The big question for all Cub fans is how can the team be more productive in the playoffs? We've seen with horror how a fine 2008 regular season came crashing down in the playoffs, but can we excuse this outcome with the alibi that a short best of five playoff series is really a crap shoot?
While I believe that the short series format is absurd when MLB has extra days off built into the playoffs, but that's another issue for another time. The truth of the matter is that there is some validity to the belief that a team enjoying success throughout the regular season can still be only slightly better than 50/50 come playoff time.
If we breakdown the major aspects of any successful team we know it all starts with pitching, but the defense and offense can't be afterthoughts. Now there is no doubt that the Cubs where leaders or in the top echelon of MLB in all three of these categories during the 2008 season. So does the crap shoot theory in the playoffs explain the Cubs exit? Not hardly and here is why.
Yes it's is true that anything can happen in a short series and with that caveat, the better team isn't guaranteed to come out victorious. But let me ask you this. Did it look like the Cubs were even in the same league as the Dodgers? We know that the numbers said that the series should have at least been competitive, if not favor the Cubs outright. So WTF happened? Let's look at the following...
A definite strength of the Cubs, but who could have expected that Dempster would shit in his pants on the big stage? The Cubs down 0-1 at home placed even more pressure than the short series already has on any team and certainly contributed to the tight play of it's players in game two.
We've all heard that you build your teams defense up the middle first, and while the Cubs were above average statistically, anyone with eyes to see understand the range and ability of our middle infielders was sub par.
Once again, the Cubs led most offensive categories, even the one least likely OBP. OBP had been a major Achilles heel for the usually free swinging Cubs, but during the regular season the Cubs made great strides in addressing this issue. So what happened in the playoffs?
When you look a hitters numbers over the course of a season you have to understand that much of their success comes from facing the weak sisters of baseball and that even when you play a potential playoff contender, quite frequently your team can often miss that teams number one starter.
When the playoffs role around, there are no weak sisters to play and your team will most certainly face the other staffs ace at least once if not twice. This can explain how a teams regular seasons offensive numbers can quite often be misleading. Superior pitching does in fact negate many teams hitters and that's why a balanced lineup can play such a key role in victory.
There just isn't much room for error with most playoff teams having superior rotations. So the teams that demonstrate the most patience at the plate and pay error free defense usually succeed. Looking back at a Cubs lineup that featured their least disciplined batter getting more AB's than most anyone else, you can see how that shoots to shit the idea of plate discipline and making the opponent's pitcher pile up his pitch count.
Soriano is like many successful hitters that fail miserably in the playoffs. He accumulates most of his good numbers during the regular season by beating up the back end of most opponent's rotations. When you consider the short supply of quality starting pitchers in the league, it's not hard to imagine how many above average hitters put up some pretty good numbers over the course of the season.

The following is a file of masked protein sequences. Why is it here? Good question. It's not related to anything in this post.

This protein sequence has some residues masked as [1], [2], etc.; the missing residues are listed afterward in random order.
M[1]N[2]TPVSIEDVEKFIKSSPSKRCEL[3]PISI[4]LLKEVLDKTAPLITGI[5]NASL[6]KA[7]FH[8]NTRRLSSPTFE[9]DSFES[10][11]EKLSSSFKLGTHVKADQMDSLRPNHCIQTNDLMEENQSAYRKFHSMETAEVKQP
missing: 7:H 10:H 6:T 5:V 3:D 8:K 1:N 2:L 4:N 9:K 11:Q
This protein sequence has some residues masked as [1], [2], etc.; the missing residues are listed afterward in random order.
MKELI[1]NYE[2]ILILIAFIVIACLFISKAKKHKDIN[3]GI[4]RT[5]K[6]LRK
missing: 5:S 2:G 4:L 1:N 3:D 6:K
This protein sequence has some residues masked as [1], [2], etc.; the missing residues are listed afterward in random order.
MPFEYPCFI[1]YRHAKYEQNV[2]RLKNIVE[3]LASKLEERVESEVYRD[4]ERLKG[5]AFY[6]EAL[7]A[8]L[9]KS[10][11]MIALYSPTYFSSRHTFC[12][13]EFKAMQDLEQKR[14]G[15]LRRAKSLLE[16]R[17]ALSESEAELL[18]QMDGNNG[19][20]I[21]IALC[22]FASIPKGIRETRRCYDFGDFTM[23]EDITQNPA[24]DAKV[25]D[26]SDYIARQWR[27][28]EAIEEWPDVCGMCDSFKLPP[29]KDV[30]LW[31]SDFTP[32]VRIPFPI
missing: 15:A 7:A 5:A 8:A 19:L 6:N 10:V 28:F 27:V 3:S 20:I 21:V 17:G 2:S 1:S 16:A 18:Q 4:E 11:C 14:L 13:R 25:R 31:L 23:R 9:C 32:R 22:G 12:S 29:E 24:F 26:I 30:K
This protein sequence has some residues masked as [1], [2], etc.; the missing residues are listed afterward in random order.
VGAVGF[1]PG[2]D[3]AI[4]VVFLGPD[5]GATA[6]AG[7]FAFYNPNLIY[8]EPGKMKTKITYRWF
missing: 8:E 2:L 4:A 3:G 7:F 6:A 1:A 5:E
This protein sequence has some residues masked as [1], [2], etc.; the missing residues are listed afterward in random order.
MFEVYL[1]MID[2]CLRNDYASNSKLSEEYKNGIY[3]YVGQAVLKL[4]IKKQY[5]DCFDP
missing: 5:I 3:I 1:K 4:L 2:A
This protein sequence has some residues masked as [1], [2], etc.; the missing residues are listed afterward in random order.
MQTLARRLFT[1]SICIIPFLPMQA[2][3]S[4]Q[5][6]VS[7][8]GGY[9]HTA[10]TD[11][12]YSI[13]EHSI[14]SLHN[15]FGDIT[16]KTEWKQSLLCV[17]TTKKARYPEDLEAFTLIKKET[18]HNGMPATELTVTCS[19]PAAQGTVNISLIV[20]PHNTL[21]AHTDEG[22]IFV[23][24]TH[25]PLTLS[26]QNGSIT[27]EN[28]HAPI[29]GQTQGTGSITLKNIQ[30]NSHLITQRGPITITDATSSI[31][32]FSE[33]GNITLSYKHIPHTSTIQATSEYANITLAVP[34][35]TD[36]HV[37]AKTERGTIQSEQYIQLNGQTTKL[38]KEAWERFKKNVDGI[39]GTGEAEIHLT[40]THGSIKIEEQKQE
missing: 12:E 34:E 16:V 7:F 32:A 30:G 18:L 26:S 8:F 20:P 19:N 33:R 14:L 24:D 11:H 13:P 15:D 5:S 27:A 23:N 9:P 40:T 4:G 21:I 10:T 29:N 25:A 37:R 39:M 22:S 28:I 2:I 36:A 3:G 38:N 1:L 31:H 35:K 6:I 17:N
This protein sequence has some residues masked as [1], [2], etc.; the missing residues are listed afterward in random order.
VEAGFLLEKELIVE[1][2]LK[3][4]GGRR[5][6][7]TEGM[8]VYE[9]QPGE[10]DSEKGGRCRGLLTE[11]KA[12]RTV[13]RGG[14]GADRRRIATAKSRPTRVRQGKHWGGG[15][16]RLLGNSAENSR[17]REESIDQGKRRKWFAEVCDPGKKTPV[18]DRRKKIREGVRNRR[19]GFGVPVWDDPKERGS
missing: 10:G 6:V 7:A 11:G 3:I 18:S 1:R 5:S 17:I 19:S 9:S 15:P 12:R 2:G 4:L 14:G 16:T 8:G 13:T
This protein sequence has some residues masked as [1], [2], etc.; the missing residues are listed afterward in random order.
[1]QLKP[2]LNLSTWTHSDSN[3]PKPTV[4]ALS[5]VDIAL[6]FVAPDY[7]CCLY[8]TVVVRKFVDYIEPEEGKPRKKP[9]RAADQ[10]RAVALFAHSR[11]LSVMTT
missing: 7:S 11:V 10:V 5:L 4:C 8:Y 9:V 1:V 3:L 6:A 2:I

Did Soriano alone scuttle the Cubs offense this post season? Of course not. In any playoffs series, especially a short one when there is such a premium on every win and especially the first game, Piniella's decision to replace the highest BA and OBP hitter on the team Theriot, in the two hole with the worst hitter on the team Fukudome, really set the stage for the Cubs offense to fail. Not much chance for small ball with those two at the top of the order. This decision I suspect didn't go unnoticed by the rest of the lineup and once they fell behind in game one, it's understandable although not acceptable, that the team looked lost offensively.
The batting order on most teams places a premium on having their best OBP hitters at the top of their order, and with good reason. The Cubs lack of a true lead off man may not make the difference during the course of a long season, but in the playoffs when every base runner is at a premium, it is an absolute must that the top of the order have the hitters than can get on base by every means possible and work the count.
When considering the direction that Hendry has followed this off season so far, we only hope he understands the need to address the teams need for a quality, proven lead off hitter. More balance is also needed in a lineup that can fall victim to a predominant right handed pitching rotation. Hendry just can't secure any LHB to hit in the middle of the order, he has to acquire a quality run producer.
These two offensive weaknesses mightily contributed to the short circuit of the Cubs offense in the postseason. We can only hope Hendry has enough payroll left to address the Cubs biggest reason for their recent playoff failure. If not, committing the dollars to resign Dempster will have been for naught.
The way the rotation is set, there has been no significant upgrade and the bullpen may even be weaker. If the quality additions mentioned are not made to the offense, a likely repeat of last years playoffs is more likely than not.